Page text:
Setup and use JupyterHub (TLJH) on AWS EC2
JupyterHub is a multi-user, container-friendly version of the Jupyter Notebook. However, it can be difficult to setup. This blog post will make you less likely to run into issues in this 15+ step process.
A Jupyter Notebook is an open source application used throughout academia and industry. The interactive computing application consists of cells that render explanatory text written using the Markdown syntax and cells that execute programming code (including Python, R, Julia, and Scala). This means that notebooks can contain text, code, and visualizations in the same document. A Jupyter notebook can be used on your local machine or, as I covered in a previous tutorial, in the cloud. However, the problem is that a Jupyter Notebook is only designed for single users. JupyterHub was designed to solve this problem. JupyterHub is a multi-user, container-friendly (e.g., Docker, Kubernetes, etc.) version of the Jupyter Notebook designed for organizations with many benefits including the ability to:
- Manage users and authentication (e.g., PAM, OAuth, SSO, etc.)
- Create shareable, scalable, and customizable computational resources and data science environments in the cloud (e.g., AWS, Azure, Google Cloud, etc.) or on your own hardware (on-premise)
- Unburden users with installation and maintenance tasks.
JupyterHub comes in two distributions:
- Zero-to-JupyterHub (ZTJH), a multi-node version of JupyterHub based on Kubernetes
- The Littlest JupyterHub (TLJH), is a single-node version of JupyterHub.
This tutorial goes a little beyond the great official JupyterHub tutorial on how to set up JupyterHub (TLJH) on AWS in the hope that the images and YouTube video will make you less likely to run into issues in this 15+ step process.
1). Go to the Amazon Web Services’ website and click Sign In (create an AWS Account if you don’t have one).
On the Sign in page, choose either Root user (A) or IAM user (B). Enter your email. If you are an IAM user, make sure to have the appropriate permissions so that you can at least create an AWS EC2 instance.
The official tutorial highlights that you should choose an AWS region based on where your JupyterHub users are located.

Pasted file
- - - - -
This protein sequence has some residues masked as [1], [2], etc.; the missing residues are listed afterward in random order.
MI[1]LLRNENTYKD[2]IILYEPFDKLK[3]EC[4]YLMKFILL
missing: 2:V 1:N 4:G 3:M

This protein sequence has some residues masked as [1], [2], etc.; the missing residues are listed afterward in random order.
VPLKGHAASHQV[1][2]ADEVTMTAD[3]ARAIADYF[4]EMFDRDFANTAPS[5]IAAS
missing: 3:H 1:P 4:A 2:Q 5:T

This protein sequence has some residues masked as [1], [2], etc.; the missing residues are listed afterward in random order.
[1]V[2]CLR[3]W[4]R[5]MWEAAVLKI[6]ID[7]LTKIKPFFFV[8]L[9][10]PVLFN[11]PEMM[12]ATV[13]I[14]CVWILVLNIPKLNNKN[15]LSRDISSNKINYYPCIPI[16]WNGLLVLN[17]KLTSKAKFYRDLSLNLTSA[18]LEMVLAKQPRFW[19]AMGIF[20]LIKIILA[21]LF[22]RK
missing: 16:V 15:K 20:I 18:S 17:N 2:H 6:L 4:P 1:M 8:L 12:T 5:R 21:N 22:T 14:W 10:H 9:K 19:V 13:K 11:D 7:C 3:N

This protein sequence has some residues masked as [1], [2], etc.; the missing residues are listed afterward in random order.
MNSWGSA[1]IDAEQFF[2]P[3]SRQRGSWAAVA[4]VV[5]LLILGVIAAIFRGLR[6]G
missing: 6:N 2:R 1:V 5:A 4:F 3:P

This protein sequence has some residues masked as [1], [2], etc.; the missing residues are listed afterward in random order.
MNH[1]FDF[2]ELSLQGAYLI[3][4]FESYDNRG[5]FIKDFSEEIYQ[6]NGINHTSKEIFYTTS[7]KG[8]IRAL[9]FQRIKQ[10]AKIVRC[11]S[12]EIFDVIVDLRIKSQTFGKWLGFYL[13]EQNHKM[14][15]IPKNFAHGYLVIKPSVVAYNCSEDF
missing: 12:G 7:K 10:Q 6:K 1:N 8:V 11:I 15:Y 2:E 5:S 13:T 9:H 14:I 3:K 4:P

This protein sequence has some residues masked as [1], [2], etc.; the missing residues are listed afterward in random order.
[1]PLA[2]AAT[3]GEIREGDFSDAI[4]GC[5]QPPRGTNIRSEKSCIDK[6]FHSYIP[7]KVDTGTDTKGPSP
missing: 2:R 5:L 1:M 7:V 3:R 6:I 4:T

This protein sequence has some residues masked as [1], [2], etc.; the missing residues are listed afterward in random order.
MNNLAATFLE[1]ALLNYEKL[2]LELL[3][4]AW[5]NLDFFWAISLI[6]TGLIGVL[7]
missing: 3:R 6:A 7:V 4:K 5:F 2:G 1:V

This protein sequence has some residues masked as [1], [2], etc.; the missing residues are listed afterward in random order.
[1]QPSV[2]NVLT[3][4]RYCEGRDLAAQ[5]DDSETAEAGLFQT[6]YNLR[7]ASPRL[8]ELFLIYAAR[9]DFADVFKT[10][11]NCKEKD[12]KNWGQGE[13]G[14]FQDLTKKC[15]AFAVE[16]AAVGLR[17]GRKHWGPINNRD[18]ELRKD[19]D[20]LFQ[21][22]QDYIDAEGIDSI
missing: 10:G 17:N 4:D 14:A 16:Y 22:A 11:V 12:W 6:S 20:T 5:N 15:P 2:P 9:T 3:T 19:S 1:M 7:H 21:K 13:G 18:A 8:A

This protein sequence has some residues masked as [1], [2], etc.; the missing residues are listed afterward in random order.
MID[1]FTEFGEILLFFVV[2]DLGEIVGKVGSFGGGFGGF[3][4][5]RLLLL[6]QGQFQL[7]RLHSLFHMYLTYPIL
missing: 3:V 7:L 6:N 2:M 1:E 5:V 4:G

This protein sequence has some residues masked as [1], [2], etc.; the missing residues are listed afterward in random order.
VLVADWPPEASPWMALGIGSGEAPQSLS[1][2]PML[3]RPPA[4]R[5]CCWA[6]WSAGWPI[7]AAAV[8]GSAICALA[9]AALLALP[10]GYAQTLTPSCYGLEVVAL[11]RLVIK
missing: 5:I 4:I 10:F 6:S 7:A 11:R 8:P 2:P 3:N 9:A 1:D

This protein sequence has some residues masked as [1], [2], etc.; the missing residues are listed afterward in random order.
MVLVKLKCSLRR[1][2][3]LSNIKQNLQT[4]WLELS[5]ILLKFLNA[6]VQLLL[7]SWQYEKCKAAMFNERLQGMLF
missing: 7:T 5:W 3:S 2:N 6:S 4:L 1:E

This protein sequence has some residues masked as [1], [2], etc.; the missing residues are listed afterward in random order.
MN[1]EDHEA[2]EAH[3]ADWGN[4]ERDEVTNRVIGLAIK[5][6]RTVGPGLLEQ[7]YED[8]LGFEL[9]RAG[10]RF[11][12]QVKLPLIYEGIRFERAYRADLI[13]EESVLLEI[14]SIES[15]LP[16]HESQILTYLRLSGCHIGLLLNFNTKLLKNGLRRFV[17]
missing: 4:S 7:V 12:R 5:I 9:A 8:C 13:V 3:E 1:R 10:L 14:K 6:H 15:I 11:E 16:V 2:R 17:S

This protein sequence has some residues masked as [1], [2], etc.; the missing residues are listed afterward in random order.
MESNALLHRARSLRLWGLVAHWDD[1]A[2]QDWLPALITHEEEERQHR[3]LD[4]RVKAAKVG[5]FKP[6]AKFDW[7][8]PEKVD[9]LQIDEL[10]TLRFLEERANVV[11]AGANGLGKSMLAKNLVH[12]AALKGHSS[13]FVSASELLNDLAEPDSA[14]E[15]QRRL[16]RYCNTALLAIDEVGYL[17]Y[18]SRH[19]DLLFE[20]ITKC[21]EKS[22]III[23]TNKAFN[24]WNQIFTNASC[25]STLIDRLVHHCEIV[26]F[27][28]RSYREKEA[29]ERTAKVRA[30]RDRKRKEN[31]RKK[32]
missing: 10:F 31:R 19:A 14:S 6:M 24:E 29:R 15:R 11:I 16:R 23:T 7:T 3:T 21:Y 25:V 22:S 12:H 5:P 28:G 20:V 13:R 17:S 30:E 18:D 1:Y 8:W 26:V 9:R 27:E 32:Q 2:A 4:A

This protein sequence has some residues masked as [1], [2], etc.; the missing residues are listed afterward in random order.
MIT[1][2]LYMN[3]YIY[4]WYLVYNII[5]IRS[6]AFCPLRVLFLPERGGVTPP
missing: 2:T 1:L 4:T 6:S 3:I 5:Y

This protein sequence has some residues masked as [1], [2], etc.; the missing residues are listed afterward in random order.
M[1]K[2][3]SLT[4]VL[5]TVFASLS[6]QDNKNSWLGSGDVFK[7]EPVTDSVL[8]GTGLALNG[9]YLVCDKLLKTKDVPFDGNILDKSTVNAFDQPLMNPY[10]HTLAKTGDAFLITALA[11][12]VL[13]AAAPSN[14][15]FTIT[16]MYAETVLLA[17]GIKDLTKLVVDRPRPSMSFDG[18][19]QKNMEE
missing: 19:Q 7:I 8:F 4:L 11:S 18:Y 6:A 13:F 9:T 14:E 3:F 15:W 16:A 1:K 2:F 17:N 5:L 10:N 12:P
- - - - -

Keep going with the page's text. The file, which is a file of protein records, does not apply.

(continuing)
2). Click on EC2. If you don’t see it, use the Search bar at the top of the screen and type in EC2.
3). On the Dashboard | EC2 Management Console, click on Instances. If this screen looks a little different, note that I have toggled on New EC2 Experience.
4). Click on Launch Instances (the button could also be labeled Launch Instance).
5). Name and [optionally] add tags to your instance. AWS says that “a tag is a label that you assign to an AWS resource.” I recommend you give your instance a name and tags that identify what the instance will be used for (e.g., MyJupyterHubTutorial).
6). Go to Application and OS Images (Amazon Machine Image) and choose Ubuntu version 18.04 LTS, Ubuntu 20.04 LTS (what this tutorial uses), Ubuntu 22.04 LTS (see the Potential Errors section if you want to choose this AMI), or whatever else TLJH supports.
7). Go to Instance type. Before choosing an instance, I highly recommend checking out how much each instance costs plus JupyterHub’s guide on estimating how much memory / GPU / disk space you need based on the number of concurrent users. Basically, at a minimum, you need to use a server with 1GB+ (basically t2.micro or greater) of RAM, but I have found 8GB+ (t2.large or greater) to suit my needs (teaching and practicing data science). If I know that people using JupyterHub will be doing tasks that need to use multiple cores (especially with Ray/Dask/Spark), I pick something that has more vCPU (t2.micro: 1 vCPU, t2.large: 2vCPU, t2.2xlarge: 8vCPU).
Make sure to remember that using AWS costs money (unless you have free credits).
8). Go to Key pair (login). Select an existing key pair or Create new key pair (shown in the images below). If you create a key pair, make sure to download and keep it somewhere safe. You won’t be able to replace it. Selecting a key pair is an important step as you will need a key to be able to SSH to your instance or easily download files.
After clicking on Create new key pair, type in your key pair name (e.g., MyJupyterHubTutorial_pem) and click on Create Key Pair (bottom right in the screenshot below).
Note: if you use windows, you can choose ppk instead. However, I am a fan of using GOW on windows (as seen in my connect to EC2 Instance using SSH tutorial) which makes it so you can use a pem file on Windows (instead of needing PuTTY).
9). Go to Network settings. This is the part of the tutorial where you can either create security group or select an existing security group. This will impact how your instance can be accessed. In this tutorial, you will probably want to add check the following